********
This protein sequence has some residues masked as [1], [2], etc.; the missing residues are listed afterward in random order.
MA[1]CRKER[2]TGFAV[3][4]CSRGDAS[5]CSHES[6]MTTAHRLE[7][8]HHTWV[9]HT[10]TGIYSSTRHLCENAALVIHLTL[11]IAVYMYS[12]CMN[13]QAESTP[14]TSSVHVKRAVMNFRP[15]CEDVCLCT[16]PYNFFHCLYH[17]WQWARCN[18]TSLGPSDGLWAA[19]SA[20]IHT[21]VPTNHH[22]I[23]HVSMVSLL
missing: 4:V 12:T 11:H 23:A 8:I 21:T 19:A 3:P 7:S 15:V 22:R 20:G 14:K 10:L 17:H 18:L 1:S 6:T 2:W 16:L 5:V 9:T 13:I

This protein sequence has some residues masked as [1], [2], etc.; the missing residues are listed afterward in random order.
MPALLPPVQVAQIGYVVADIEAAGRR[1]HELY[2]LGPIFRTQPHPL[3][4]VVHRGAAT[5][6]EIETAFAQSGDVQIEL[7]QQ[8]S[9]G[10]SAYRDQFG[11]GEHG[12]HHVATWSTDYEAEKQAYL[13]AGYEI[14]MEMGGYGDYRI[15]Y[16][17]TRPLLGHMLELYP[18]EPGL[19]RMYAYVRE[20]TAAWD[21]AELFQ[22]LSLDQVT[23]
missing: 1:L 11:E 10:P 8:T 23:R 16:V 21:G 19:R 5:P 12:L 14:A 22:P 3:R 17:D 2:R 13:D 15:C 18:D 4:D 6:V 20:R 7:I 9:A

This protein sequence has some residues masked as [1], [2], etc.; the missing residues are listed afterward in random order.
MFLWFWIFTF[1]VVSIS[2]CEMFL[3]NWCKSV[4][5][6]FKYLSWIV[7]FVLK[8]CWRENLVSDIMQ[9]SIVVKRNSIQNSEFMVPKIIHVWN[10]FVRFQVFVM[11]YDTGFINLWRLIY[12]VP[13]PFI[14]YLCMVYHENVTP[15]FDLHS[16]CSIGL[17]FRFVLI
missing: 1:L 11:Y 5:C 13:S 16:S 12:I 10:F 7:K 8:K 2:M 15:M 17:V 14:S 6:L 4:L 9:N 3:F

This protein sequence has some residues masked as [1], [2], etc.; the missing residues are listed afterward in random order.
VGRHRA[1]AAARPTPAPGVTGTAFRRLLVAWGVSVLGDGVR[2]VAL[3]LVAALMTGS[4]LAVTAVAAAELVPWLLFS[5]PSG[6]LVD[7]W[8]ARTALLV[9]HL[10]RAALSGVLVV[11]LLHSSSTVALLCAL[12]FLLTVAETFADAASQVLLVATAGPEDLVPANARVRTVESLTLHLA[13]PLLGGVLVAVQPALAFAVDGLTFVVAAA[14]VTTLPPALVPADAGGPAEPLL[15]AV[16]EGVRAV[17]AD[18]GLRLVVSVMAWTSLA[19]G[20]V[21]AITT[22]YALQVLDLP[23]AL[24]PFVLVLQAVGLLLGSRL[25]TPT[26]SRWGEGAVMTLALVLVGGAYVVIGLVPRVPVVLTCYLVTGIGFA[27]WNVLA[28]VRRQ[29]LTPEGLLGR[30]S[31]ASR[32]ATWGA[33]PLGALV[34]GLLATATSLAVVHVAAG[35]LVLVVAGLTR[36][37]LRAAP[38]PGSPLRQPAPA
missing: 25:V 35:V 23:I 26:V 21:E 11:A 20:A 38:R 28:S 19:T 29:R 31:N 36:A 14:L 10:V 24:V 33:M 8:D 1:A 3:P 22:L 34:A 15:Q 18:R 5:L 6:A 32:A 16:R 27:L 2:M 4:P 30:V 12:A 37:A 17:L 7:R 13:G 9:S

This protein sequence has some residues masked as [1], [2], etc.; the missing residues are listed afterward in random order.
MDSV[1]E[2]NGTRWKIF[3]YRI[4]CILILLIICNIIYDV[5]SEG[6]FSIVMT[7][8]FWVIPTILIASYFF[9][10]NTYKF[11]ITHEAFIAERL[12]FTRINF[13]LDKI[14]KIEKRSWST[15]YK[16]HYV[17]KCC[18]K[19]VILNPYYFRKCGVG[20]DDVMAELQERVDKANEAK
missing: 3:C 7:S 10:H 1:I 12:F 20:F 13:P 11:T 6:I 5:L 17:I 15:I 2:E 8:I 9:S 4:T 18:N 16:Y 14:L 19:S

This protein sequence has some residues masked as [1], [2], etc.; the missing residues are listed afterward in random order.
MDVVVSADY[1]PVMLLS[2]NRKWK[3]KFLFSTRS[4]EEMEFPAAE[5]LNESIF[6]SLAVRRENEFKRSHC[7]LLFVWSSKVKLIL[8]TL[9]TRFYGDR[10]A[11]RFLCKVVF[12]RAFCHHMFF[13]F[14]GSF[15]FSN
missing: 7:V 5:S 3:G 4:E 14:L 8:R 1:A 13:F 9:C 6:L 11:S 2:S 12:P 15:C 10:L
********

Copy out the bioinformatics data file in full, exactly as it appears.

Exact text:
This protein sequence has some residues masked as [1], [2], etc.; the missing residues are listed afterward in random order.
MA[1]CRKER[2]TGFAV[3][4]CSRGDAS[5]CSHES[6]MTTAHRLE[7][8]HHTWV[9]HT[10]TGIYSSTRHLCENAALVIHLTL[11]IAVYMYS[12]CMN[13]QAESTP[14]TSSVHVKRAVMNFRP[15]CEDVCLCT[16]PYNFFHCLYH[17]WQWARCN[18]TSLGPSDGLWAA[19]SA[20]IHT[21]VPTNHH[22]I[23]HVSMVSLL
missing: 4:V 12:T 11:H 23:A 8:I 21:T 19:A 3:P 7:S 15:V 22:R 20:G 14:K 10:L 17:H 18:L 1:S 6:T 2:W 16:L 5:V 9:T 13:I

This protein sequence has some residues masked as [1], [2], etc.; the missing residues are listed afterward in random order.
MPALLPPVQVAQIGYVVADIEAAGRR[1]HELY[2]LGPIFRTQPHPL[3][4]VVHRGAAT[5][6]EIETAFAQSGDVQIEL[7]QQ[8]S[9]G[10]SAYRDQFG[11]GEHG[12]HHVATWSTDYEAEKQAYL[13]AGYEI[14]MEMGGYGDYRI[15]Y[16][17]TRPLLGHMLELYP[18]EPGL[19]RMYAYVRE[20]TAAWD[21]AELFQ[22]LSLDQVT[23]
missing: 1:L 11:E 10:P 8:T 23:R 16:V 21:G 19:R 5:P 12:L 14:A 22:P 3:R 17:D 2:R 13:D 15:C 18:D 4:D 6:V 20:R 7:I 9:A

This protein sequence has some residues masked as [1], [2], etc.; the missing residues are listed afterward in random order.
MFLWFWIFTF[1]VVSIS[2]CEMFL[3]NWCKSV[4][5][6]FKYLSWIV[7]FVLK[8]CWRENLVSDIMQ[9]SIVVKRNSIQNSEFMVPKIIHVWN[10]FVRFQVFVM[11]YDTGFINLWRLIY[12]VP[13]PFI[14]YLCMVYHENVTP[15]FDLHS[16]CSIGL[17]FRFVLI
missing: 1:L 11:Y 5:C 13:S 16:S 12:I 10:F 7:K 8:K 2:M 15:M 17:V 14:S 6:L 4:L 9:N 3:F

This protein sequence has some residues masked as [1], [2], etc.; the missing residues are listed afterward in random order.
VGRHRA[1]AAARPTPAPGVTGTAFRRLLVAWGVSVLGDGVR[2]VAL[3]LVAALMTGS[4]LAVTAVAAAELVPWLLFS[5]PSG[6]LVD[7]W[8]ARTALLV[9]HL[10]RAALSGVLVV[11]LLHSSSTVALLCAL[12]FLLTVAETFADAASQVLLVATAGPEDLVPANARVRTVESLTLHLA[13]PLLGGVLVAVQPALAFAVDGLTFVVAAA[14]VTTLPPALVPADAGGPAEPLL[15]AV[16]EGVRAV[17]AD[18]GLRLVVSVMAWTSLA[19]G[20]V[21]AITT[22]YALQVLDLP[23]AL[24]PFVLVLQAVGLLLGSRL[25]TPT[26]SRWGEGAVMTLALVLVGGAYVVIGLVPRVPVVLTCYLVTGIGFA[27]WNVLA[28]VRRQ[29]LTPEGLLGR[30]S[31]ASR[32]ATWGA[33]PLGALV[34]GLLATATSLAVVHVAAG[35]LVLVVAGLTR[36][37]LRAAP[38]PGSPLRQPAPA
missing: 25:V 35:V 23:I 26:V 21:E 11:A 20:A 38:R 28:S 19:T 29:R 31:N 36:A 14:L 10:V 24:V 33:M 8:D 1:A 3:P 22:L 34:A 15:Q 18:R 5:L 6:A 32:A 16:R 27:L 2:M 4:P 30:V 12:A 37:A 17:L 7:R 13:G 9:S

This protein sequence has some residues masked as [1], [2], etc.; the missing residues are listed afterward in random order.
MDSV[1]E[2]NGTRWKIF[3]YRI[4]CILILLIICNIIYDV[5]SEG[6]FSIVMT[7][8]FWVIPTILIASYFF[9][10]NTYKF[11]ITHEAFIAERL[12]FTRINF[13]LDKI[14]KIEKRSWST[15]YK[16]HYV[17]KCC[18]K[19]VILNPYYFRKCGVG[20]DDVMAELQERVDKANEAK
missing: 3:C 7:S 10:H 1:I 12:F 20:F 13:P 11:T 6:I 5:L 17:I 15:I 2:E 8:I 9:S 4:T 18:N 16:Y 14:L 19:S

This protein sequence has some residues masked as [1], [2], etc.; the missing residues are listed afterward in random order.
MDVVVSADY[1]PVMLLS[2]NRKWK[3]KFLFSTRS[4]EEMEFPAAE[5]LNESIF[6]SLAVRRENEFKRSHC[7]LLFVWSSKVKLIL[8]TL[9]TRFYGDR[10]A[11]RFLCKVVF[12]RAFCHHMFF[13]F[14]GSF[15]FSN
missing: 7:V 5:S 3:G 4:E 14:L 8:R 1:A 13:F 9:C 6:L 11:S 2:S 12:P 15:C 10:L